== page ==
* * * 1/2
Kissing Max Holden was a terrible idea...
After his father has a life-altering stroke, Max Holden isn't himself. As his long-time friend, Jillian Eldridge only wants to help him, but she doesn't know how. When Max climbs through her window one night, Jill knows that she shouldn't let him kiss her. But she can't resist, and when they're caught in the act by her dad, Jill swears it'll never happen again. Because kissing Max Holden is a terrible idea.
With a new baby sibling on the way, her parents fighting all the time, and her dream of culinary school up in the air, Jill starts spending more and more time with Max. And even though her father disapproves and Max still has a girlfriend, not kissing Max is easier said than done. Will Jill follow her heart and allow their friendship to blossom into something more, or will she listen to her head and stop kissing Max Holden once and for all?
Source: advance e-galley provided in exchange for an honest review
It's been some time since I've read anything bordering on angsty and Kissing Max Holden is being hit with it on almost every page. I know it sounds like I'm disparaging the book but I'm not; it's just that this story features people who are deeply discontented and how they deal (rather badly) with their circumstances.
Jillian and Max have been friends forever, essentially having been each other's shadow since childhood with their parents being just as good friends. But as it happens as years go by, they grow up and apart and then it seems like they're hardly recognizable to each other. At least that's how Jill feels about Max. Ever since his dad had a debilitating stroke months before, Max has done nothing but lash out in various ways like getting drunk, and it's fueled in part by his tempestuous relationship with his girlfriend, Becky. Jill doesn't get why two people who are so miserable together would still wanted to stay together. Max makes things awkward when he shows up inebriated in her room one night and they wind up kissing. Not cool since he still has a girlfriend but it's all that's needed to send Jill into a spiral. Worse is that she doesn't feel she can confide in anyone about what's going on since her dad and her stepmom who are expecting their baby soon are constantly fighting, too. Jill and her dad haven't been on the best terms lately so it only makes matters worse when he notices Max hanging around her more. He doesn't want his bad behaviour influencing her. It just seems like everyone is trying to escape something by finding a distraction and when Jill finally gets her head cleared she tells Max she doesn't want to be the reason he and Becky break up. That he has to get things in order before they can be together.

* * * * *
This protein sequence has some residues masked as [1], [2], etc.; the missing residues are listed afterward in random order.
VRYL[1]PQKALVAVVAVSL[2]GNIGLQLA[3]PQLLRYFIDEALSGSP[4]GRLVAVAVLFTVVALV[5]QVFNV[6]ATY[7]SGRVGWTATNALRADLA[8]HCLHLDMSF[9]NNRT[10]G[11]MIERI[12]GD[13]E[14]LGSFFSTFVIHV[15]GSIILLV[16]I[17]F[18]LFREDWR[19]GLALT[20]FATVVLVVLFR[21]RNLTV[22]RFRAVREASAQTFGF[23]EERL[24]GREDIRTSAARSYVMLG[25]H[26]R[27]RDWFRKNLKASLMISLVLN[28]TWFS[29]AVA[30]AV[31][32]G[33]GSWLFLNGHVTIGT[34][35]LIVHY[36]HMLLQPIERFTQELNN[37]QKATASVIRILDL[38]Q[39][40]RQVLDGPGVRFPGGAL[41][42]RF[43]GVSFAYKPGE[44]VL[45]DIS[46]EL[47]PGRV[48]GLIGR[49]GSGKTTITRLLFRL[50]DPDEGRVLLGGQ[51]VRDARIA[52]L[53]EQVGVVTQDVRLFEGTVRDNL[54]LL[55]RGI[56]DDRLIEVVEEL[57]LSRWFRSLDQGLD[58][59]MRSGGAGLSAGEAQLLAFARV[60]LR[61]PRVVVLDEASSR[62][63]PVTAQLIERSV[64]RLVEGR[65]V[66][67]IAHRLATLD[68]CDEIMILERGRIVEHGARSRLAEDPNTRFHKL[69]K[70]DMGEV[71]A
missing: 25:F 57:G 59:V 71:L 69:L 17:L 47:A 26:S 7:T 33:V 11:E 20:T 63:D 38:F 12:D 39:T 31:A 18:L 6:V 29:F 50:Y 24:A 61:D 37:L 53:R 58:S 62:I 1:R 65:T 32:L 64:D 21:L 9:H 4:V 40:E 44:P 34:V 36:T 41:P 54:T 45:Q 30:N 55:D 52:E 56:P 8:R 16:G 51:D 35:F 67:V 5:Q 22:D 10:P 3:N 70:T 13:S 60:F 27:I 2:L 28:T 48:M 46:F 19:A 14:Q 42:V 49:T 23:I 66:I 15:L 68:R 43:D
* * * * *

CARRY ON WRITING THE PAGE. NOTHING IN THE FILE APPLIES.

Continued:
With almost everyone simmering in their own bitterness this isn't a light-hearted read. If anything, this is a story about how hard relationships are and about the value of honesty. I find it interesting that Jill's initial indiscretion with Max serves as a parallel to what's happening between her parents. It brings some perspective to the seventeen year-old who's witnessing her own family's implosion. By contrast, Max's turnaround is a timely change that gives Jill a steadying shoulder to lean on should she need it. Now that he's attempting to clean up his messes, he's able to offer insight and persuade Jill that she has to be honest about their relationship to her parents.
There's more that unfolds in the plot which spurs Jill on towards maturity much faster than she anticipated. I'm amazed by how Upperman managed to add the twists without it getting too out of hand. In the end, Kissing Max Holden is not the sugary sweet, cute boy next door love story I thought I was going to be reading but I do believe I got something even better!